I am an avid reader.
I love to escape into other worlds, to experience things that I would never otherwise get to experience and to learn things I would never otherwise get to learn – all from the comfort of my own sofa.
Which is why I recently found myself browsing the Christian fiction section of my local library.
It feels so safe to choose a book off the Christian fiction shelf at the library. These are books that won’t have bad language, overt sex scenes, or promotion of bad morals, right?
So, I grabbed a book off the shelf. A book that is a New York Times Bestseller. A book that is advertised as being about a small town, and not overly romantic.
And I found myself captivated by a romance story that seemed so “innocent” and “safe”, yet ugly dangers were lurking right under the shiny cover.
Christmas and holidays and birthday parties and family celebrations and extended family vacations….
Do these words fill you with joyful expectations and warm fuzzies as you think about your extended family relationships?
Or, would you rather spend time with your dentist undergoing a root canal?
We choose our friends. We don’t choose our family members. But, for better or for worse, our family members seem to stick with us through life.
What can we do when family relationships go sour?
Moments of rejection stay with us, don’t they?
I will never forget the time that I made cookies and took them over to my new neighbor.
It happened on a Saturday, not long after they had moved in. I noticed that my new neighbors were having a garage sale – and I thought it would be the perfect time to go over and introduce myself and welcome them to the neighborhood.
So, I quickly baked some cookies, arranged them on a disposable plate, and walked over to their home.
My family is going on a long car drive soon…
Which got me thinking… How can I keep my “older” kids (10, 10, and 7) happy in a car for over 5 hours?
Here are 12 Outrageously Fun Road Trip Ideas for OLDER Kids. These ideas are perfect for family vacations, Sunday School outings, or long drives with your youth group.
I often pass a school sign that has this message for their students in giant letters:
Have a safe and fun summer.
Somehow, this sign strikes me as slightly ludicrous. Are these really our two highest values for our children?
Often, with all of our focus on “safety” and “fun”, I am afraid that we are giving our children a very false idea of life. Because, let’s face it, real life is not exactly safe. Or fun.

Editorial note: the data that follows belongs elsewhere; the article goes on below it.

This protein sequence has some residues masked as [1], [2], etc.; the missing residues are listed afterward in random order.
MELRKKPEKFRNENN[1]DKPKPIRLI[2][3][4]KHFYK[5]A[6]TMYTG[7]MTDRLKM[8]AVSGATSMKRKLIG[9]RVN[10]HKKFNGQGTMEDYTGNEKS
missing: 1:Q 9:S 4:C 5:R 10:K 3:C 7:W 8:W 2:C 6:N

I come from a family that prioritized hospitality. My Grandmas, my aunts, my mom – they invited people into their immaculately clean homes every Sunday afternoon to share a pot roast dinner and homemade pie for dessert.
Talk about a lot of pressure to live up to.
Looking at my mom’s hospitality, I can easily see that I don’t measure up. But, does that mean that I am failing in hospitality?
Nope! Because there are some secrets to hospitality that my momma didn’t tell me.
Would your children be shocked to hear that there is more to life than having fun?
Many of us desperately want to make sure that our children enjoy “fun” childhoods. While this desire is not inherently bad, we can easily make the pursuit of “fun” far more important than it really should be.
Could it be that you and I are teaching our children that “fun” is the ultimate measure of something’s worth?
I have to admit, I took the transgender bathroom letter from President Obama pretty hard last week.
I am worried about a culture and a government that are willing to put the safety of children aside in order to accommodate a handful of people.
I am deeply concerned about a government who thinks it has the right to dictate policy to local school districts.
I am grieved by the plight of transgender people who are caught in the middle of this debate, at risk themselves in so many ways, and desperately needing God’s truth and love in their lives.
And, of course, as a mother I want to hold my children close and keep them safe and innocent. I don’t want them to be put at risk in any way.
How can we, as Christian parents, respond to the transgender bathroom issue? Here are 3 ways that Christian parents must respond: